Hi! My name is Cindy Chu and I am an illustrator from Hong Kong, currently living in Denmark. I got into art at the very young age of five. Growing up with Japanese manga and animation, I was fascinated by the interesting characters and amazing stories in various styles. I dreamt about being a professional illustrator from a young age, but could not find any formal education platform to sharpen my skills in Hong Kong. I took every opportunity to train my technique at school and community projects and have always kept painting as a hobby since then. A year ago I decided to reconnect with my life-long passion and become a better artist. Words cannot describe how happy I was when I accidentally found CGMA and the portrait painting class! It was exactly what I needed.
For the ongoing assignment of the Digital Portrait Painting course, I wanted to create a character with interesting contrasts. I also wanted to introduce some Asian elements into the painting without necessarily adopting the anime drawing style. My character, Katana, is a modern samurai who enjoys being cute and girly but at the same time has a strong soul. I gathered some pictures for inspiration on her appearance and her weapon.
Silhouette & Hairstyle
I had a relatively clear image of Katana’s hairstyle from the beginning as I wanted her to have a sharp silhouette. Katana kept her hair short as it was more practical for her samurai training. I did some research on Asian hair styles and found that hair bands and fringes are common for young girls. However, I decided to remove the hair band mid-way through the painting and focused on the shininess/light reflection of the dark hair and the movement of the hair strings to increase dynamism.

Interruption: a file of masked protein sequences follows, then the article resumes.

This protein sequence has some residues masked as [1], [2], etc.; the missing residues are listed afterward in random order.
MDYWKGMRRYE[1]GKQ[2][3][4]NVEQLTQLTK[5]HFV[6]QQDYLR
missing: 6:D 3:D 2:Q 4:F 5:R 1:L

Simplicity is a personal preference in terms of color picking. I selected black and red for Katana’s dress because those are my favorite colors to dress in as well! Katana is a girl who enjoys being feminine without going overboard. I want to keep a balance between complex details (lace and ribbons) and simple colors (Black and red) so to reflect her personality. Her dress helps her to stand out from the blue smoky background which is a key element for the Asian touch.
Once I decided on the primary colors I experimented with different secondary colors like wine red, electric blue, and minty green for the butterflies and her make-up. I found that a warmer color was needed as the blue background took up a large portion of the canvas so I settled with a purple butterfly at the end.
It was important to add enough detail to Katana’s dress to reflect her girly personality and to keep the painting interesting for the viewers. I gave her an outfit with a lot of Lolita details like lace trimming, thick belt, ribbons, and layers. The butterfly on the weapon emphasized the contrast between the hardness of the artificial weapon and the softness of nature.
During the class, my instructor, Melanie, also provided really good feedback on how I can improve my painting. In my original concept, there is smoke covering the entire background. Melanie suggested using the smoke as a visual aid guiding the audience to the weapon and the butterfly. She also pointed out that I could use a stronger light contrast on the weapon creating a focal point to capture the viewers’ attention. Without her feedback, I would not have been able to push my painting to its current level.
Before this class, my biggest challenge was creating a composition that captures the viewers’ attention. I had a lot of ideas but found it difficult to combine them in a painting. During Melanie’s class, I learned a creative process to systematically put together different elements with the best composition. I also learned how to paint small details in a realistic style to support my character’s design. I enjoyed the class a lot and found the learning experience extremely useful for future projects. I am surprised by how quickly I improved since I joined my first class in CGMA and I cannot wait to equip myself further with other classes in the upcoming months.